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Week 2, Term 1, 2018

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Last updated by Breda Matthews

Term 1 Week 2


Hi everyone,

     If you missed last week’s  update from me you can access it here.  Don’t forget that to access the archive you need to use the following


Username: eesollonline

Password: mailinglist


New posts

We are beginning to see a few posts this week as everyone returns to school.


Julie alerted us to


Athlyn posted a request for participation in a survey from a research student in the USA.


Adding to our list of upcoming dates


ESOL funding due dates

  • Applications for terms 1 and 2 are due by 1 March 2018

  • Applications for terms 3 and 4 are due by 1 August 2018


International dates and events

  • 6 February Waitangi Day see NZ Curriculum site for ideas

  • 21 February International Mother Language Day  

  • 21 March International Day of Nowruz  

  • 2018 Chinese New Year starts on the 16th of February. Celebrations usually last for 23 days which is derived from the lunar calendar. This will be The Year of the Dog. Each main city has celebrations on different weekends so you may like to tie your school event with the timing of your local celebration. Check out the NZ Curriculum page for ideas.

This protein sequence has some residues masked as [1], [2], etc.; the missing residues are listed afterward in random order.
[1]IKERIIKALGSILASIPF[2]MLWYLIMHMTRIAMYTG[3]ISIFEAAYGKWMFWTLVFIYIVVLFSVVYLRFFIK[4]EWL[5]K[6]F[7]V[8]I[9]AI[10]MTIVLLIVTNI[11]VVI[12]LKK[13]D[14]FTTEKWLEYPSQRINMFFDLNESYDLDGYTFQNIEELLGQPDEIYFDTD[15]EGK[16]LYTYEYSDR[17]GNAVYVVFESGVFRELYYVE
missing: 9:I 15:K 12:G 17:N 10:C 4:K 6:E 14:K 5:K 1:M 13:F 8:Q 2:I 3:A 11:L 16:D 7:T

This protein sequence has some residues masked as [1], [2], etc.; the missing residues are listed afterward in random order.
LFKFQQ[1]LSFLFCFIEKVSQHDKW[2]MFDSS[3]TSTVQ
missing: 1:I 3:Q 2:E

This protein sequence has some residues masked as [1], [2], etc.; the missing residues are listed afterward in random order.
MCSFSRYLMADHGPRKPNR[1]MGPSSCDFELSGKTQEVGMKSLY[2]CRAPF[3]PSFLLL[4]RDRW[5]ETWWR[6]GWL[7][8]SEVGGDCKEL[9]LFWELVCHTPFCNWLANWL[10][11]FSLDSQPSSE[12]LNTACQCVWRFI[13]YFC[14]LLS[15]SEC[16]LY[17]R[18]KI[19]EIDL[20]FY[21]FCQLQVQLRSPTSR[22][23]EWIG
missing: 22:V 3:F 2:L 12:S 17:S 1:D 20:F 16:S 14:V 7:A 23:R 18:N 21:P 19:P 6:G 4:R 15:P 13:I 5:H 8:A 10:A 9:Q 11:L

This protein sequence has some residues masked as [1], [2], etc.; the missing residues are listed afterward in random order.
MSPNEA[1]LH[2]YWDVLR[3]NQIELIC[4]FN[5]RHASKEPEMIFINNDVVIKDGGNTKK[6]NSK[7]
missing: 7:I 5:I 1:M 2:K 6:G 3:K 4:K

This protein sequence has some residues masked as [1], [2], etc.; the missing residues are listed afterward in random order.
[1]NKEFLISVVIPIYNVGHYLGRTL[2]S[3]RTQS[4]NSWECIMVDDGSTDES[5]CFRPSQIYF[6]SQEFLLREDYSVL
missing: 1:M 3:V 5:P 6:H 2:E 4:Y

• 6 March 2018 NZ Census

  • 4–15 April 2018 Commonwealth Games

  • 22 April 2018 Earth Day

  • 25 April 2018 Anzac Day


Data collection and more


This is the term when lots of data is collected on students and last week I asked

  • What data does your school collect?

  • How  does the ESOL Department contribute to data collection?

  • And importantly, what use is the data put to? How does it impact on teaching and learning?


I’d love to hear your thoughts particularly on the use that data is put to by mainstream teachers.


For your own data collection processes you might like to review my blog post on initial assessment - scroll down to 9th February to find the right blog.


ESOL Online also has information on the ESOL funding application process. Remember for ESOL funding purposes, only the achieved stage is recorded on the record of progress cover sheet. The achieved stage means that the student has achieved the majority of the descriptors at a particular stage, in each mode. It is important to ensure that the students meet these descriptors independently and consistently across a range of contexts. Mainstream teachers need to be guided to focus on students use of academic language (CALP) when making stage decisions rather than on basic communication skills (BICS).


You can learn more about this process in Module 6 Using ELLP to support funding applications, in the ELLP Professional Support Modules.


Another more recent resource is English Language Learning Progressions support for Teaching and planning and the accompanying ELLP Support Tool slides.


Look after yourselves in this very hot weather.